NZ Enchantress Refit - Deck & Coachhouse
The biggest item on our refit list for New Zealand was to remove and repair our teak deck and coach house. We had been getting increasing leaks in the deck, particularly around all the fittings and we were very concerned at the potential damage to the balsa core. It was over 6 years since it had been refurbished in Bali and it was now desperately needing removed.
The pictures do not show up how thin the teak was in places and the splits in the teak.
It took 6 weeks to remove most of the teak, from mid-November until end of December. Most of the teak was very well glued down with thousands of screws. We tried a number of devices, but in the end found the only way to minimise the damage to the gel coat and fibreglass was to gently and slowly chisel off the teak in bits. Only very occasionally would I get a reasonable sized strip coming off.
All the crew holes then had to be drilled and filled with epoxy. Susan and I tried to do the epoxying, however we struggled to get the mixing right and in the end Graeme and Matt did most of that work. Graeme and Matt are the main boat builders involved in all the deck work. Matt is Graeme’s son and they both work for Seapower in Opua. They are now also close friends.
The black stripes on the coach house shows the glue holding down the teak and all this had to be scraped off. All the deck fittings also had to be removed and this involved taking down some of the wood panelling on the inside ceiling.
Susan did most of the removing of the glue and excess epoxy from the screw holes, scraping and sanding. She is still suffering a bit from sore fingers, 6 months later.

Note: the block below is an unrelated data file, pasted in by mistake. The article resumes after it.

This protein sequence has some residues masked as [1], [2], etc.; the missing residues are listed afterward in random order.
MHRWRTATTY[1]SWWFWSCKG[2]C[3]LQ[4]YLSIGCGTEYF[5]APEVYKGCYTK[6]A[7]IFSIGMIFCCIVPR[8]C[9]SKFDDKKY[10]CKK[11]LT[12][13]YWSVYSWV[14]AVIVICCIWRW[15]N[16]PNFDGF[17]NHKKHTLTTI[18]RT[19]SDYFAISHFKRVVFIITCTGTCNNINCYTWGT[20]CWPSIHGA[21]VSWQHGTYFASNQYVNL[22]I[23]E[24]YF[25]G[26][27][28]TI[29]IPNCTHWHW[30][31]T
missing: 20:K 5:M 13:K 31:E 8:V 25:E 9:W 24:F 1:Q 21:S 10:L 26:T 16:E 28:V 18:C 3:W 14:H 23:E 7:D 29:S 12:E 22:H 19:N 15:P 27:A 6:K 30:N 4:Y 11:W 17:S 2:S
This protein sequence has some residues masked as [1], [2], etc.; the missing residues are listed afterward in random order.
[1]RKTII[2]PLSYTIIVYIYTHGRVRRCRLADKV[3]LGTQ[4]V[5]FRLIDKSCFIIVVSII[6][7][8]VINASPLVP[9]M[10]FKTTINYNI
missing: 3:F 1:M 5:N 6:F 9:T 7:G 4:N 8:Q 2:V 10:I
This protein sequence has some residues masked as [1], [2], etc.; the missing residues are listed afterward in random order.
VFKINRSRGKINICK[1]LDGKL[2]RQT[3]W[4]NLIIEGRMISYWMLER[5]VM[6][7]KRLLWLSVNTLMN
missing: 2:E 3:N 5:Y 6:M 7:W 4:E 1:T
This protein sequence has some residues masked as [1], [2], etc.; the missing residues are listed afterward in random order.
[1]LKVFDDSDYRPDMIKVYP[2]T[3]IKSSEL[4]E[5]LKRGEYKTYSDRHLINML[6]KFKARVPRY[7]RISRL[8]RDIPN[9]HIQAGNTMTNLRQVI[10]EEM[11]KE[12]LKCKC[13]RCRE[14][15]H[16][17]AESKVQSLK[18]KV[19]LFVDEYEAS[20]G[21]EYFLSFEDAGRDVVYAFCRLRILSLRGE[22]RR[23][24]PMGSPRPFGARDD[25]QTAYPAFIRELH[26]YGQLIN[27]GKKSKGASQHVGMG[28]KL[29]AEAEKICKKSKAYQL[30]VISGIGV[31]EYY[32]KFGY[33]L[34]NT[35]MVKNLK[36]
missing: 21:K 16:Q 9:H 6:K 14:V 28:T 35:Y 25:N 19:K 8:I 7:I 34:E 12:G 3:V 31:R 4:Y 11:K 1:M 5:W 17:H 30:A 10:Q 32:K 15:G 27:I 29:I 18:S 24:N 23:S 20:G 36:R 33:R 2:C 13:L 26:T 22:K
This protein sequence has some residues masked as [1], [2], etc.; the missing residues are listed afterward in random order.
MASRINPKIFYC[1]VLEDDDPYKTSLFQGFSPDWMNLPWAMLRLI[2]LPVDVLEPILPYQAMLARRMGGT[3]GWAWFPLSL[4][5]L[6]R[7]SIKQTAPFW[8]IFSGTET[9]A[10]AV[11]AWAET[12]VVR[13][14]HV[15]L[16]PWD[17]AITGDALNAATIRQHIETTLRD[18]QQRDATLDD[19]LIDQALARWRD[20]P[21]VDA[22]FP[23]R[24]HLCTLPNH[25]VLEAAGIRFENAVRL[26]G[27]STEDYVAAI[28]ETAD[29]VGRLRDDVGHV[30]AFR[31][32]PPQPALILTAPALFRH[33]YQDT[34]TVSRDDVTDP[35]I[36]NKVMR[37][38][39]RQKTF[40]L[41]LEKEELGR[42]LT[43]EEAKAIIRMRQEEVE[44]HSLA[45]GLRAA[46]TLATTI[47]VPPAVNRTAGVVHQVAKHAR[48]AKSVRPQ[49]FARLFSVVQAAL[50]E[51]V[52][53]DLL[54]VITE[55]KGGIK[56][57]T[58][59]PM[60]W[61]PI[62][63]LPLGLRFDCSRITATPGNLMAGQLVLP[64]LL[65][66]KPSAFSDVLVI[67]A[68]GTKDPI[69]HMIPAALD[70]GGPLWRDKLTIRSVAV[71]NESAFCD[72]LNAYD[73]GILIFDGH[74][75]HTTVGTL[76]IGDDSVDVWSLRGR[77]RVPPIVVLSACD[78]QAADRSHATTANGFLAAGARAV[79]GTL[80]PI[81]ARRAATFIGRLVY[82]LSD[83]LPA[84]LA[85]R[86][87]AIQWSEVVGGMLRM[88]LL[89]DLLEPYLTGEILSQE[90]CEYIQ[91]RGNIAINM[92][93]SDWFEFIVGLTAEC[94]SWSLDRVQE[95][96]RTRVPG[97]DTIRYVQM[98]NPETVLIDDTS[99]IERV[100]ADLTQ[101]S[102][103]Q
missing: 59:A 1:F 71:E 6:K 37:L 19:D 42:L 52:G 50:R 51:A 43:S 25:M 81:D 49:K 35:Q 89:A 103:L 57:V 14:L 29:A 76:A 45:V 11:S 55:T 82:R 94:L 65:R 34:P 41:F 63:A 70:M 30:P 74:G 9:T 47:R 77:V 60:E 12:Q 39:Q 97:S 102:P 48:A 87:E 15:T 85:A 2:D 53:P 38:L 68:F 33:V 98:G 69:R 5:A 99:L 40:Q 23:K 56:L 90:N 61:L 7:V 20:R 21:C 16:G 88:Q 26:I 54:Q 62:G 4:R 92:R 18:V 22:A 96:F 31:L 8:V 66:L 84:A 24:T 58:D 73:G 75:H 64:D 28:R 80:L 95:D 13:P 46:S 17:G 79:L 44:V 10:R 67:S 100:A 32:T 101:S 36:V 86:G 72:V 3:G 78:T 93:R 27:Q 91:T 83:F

We found in a number of places that there was water coming out of the drill holes and we then did quite a lot of cores through the top layer of fibreglass into the balsa core. Some of what we found was frightening as the core was sometimes soaking wet and the balsa core was completely destroyed.
Some cores cut to establish how far the balsa was damaged.
Removing some top layer fibreglass.
A particularly bad patch with destroyed balsa.
Almost the whole of the back of the deck had the balsa replaced with marine ply and epoxy and then a new top layer of fibreglass.
Matt smoothing the fibreglass under where the Genoa track was removed, before fitting a new wooden block.
Starting the painting. We did 3 layers of International Interprotect over all the deck and coach house.
Yes, we all took part in the painting.
There was always lots of cleaning up to be done.
It quickly started to look like a different boat.
Shoes soon became banned.
After the 3 coats of Interprotect we did 2 layers of Perfection undercoat, then 2 layers of Perfection Mediterranean White topcoat. We also did 2 layers of Burgundy stripes to match the original pattern.
We then started on the large job of laying the Treadmaster.